The intent was for the study to provide more information on the causes of high groundwater flooding, the influence of storms, snowpacks, creeks and the Bow River in the area, particularly for east Exshaw residents.
It was anticipated the report would be completed in 2022 to include the annual spring freshet, with monitoring happening at nine well locations and four surface water locations.
Matrix would review data such as water level, analyze precipitation and snowpack data and finish modelling to further understand surface and groundwater as one system. Additionally, the study would look at groundwater at Exshaw Creek prior to the flood mitigation work to see the impact on groundwater in Exshaw.
The final report was delayed and expected to be released in March, but pushed back further until the May council meeting.
The municipality had previously hired McElhanney Engineering, which submitted a technical memo that summarized recommendations from a November 2020 physical hydrogeological assessment report.
However, McElhanney left the project and a third-party review by BGC Engineering raised concerns on the debris-flood mitigation design that had been completed by Golder Associates for Jura Creek. It also had council raise issues early in 2021.
Council was unable to ask questions on the third-party review, which added to concerns.
In addition to hearing the Matrix Solutions presentation, Bighorn council also directed municipal staff to rescind the east Exshaw high groundwater emergency response plan and move forward with constructing the west lane of the east Exshaw stormwater improvements. Council directed staff to defer the re-grading of the north and east lanes due to increased costs.
The approved budget was $210,000, but for all three lanes. However, the two quotes received were for $314,000 and $400,000.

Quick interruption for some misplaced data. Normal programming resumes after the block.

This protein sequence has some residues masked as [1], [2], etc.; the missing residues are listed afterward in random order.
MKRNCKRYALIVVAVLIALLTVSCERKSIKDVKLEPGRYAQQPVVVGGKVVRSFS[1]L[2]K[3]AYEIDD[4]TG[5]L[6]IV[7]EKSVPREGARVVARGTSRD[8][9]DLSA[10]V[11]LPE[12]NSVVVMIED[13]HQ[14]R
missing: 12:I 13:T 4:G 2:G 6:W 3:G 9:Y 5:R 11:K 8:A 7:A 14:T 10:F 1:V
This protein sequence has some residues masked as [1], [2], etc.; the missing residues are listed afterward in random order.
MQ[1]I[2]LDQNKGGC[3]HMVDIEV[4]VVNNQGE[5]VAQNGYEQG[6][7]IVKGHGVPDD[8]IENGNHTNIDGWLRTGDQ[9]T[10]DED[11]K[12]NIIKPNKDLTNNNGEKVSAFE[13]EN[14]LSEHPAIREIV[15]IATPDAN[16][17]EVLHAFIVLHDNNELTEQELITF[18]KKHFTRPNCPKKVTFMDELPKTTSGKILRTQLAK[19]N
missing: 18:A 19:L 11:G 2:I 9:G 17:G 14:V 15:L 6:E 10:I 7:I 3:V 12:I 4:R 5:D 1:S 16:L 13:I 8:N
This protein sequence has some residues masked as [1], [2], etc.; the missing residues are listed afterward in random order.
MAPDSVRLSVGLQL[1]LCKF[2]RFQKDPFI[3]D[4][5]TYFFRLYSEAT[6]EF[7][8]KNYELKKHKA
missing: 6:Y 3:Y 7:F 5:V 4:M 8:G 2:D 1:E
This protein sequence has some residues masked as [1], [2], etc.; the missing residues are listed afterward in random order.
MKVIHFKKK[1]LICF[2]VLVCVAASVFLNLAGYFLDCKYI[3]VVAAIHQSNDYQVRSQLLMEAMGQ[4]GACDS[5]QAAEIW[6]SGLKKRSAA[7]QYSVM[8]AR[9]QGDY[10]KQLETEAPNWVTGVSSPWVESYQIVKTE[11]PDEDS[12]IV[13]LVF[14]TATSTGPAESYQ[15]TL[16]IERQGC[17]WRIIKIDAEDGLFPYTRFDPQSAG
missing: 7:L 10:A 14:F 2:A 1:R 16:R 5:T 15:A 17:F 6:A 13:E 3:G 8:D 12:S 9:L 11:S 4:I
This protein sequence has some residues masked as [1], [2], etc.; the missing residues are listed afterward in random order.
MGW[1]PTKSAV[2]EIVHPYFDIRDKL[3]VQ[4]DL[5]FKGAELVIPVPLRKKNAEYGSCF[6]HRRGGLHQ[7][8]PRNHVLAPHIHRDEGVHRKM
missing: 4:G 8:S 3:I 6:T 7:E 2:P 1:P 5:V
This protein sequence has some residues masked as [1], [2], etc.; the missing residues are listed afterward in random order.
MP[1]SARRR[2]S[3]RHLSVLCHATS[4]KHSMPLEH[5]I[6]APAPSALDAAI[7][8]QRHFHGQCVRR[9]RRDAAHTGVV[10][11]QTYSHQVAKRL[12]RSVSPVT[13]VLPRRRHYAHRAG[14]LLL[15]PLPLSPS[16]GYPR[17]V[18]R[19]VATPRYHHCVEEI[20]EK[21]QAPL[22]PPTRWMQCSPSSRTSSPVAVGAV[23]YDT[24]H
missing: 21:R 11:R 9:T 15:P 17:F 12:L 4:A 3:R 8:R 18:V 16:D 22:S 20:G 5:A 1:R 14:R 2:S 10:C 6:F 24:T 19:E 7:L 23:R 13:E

The municipality did have a capital budget of $750,000 for additional stormwater and groundwater improvements.
The Matrix Solutions modelling showed flood mitigation by dewatering would require a municipal-scale pumping system, but it, as well as mitigation through sub-surface flow barrier was a “significant financial commitment” and “financially unfeasible."
Green noted the intent is to keep some wells that were part of the study action to continue long-term monitoring and collection of information.
The modelling, however, will allow a better idea of how groundwater could impact future development and infrastructure.
“That’s where the value of the numerical model comes into play. We can test different scenarios and tweak what that level could be if we had to put a number to it for a development policy,” said Green.
Kerr noted historical data of when water hits a certain elevation level, groundwater will begin appearing in basements with the target level being 1,287 metres above sea level.
“It’s a real number. It’s not a model number. We have that elevation. It’s really up to policymakers to how much of a cushion they want to put in on that," Kerr said.
"If we see, for example, fluctuations come up and we’re not comfortable with water coming to the close of the bottom of the foundation or footing, then we could drop that number even further to require buildings to be placed higher, but that number seems to be a good number to more or less maintain a dry condition year-round for the bottom of the basement.”
Though council didn’t set a date, an open house for the public to get information and ask questions on the study will take place.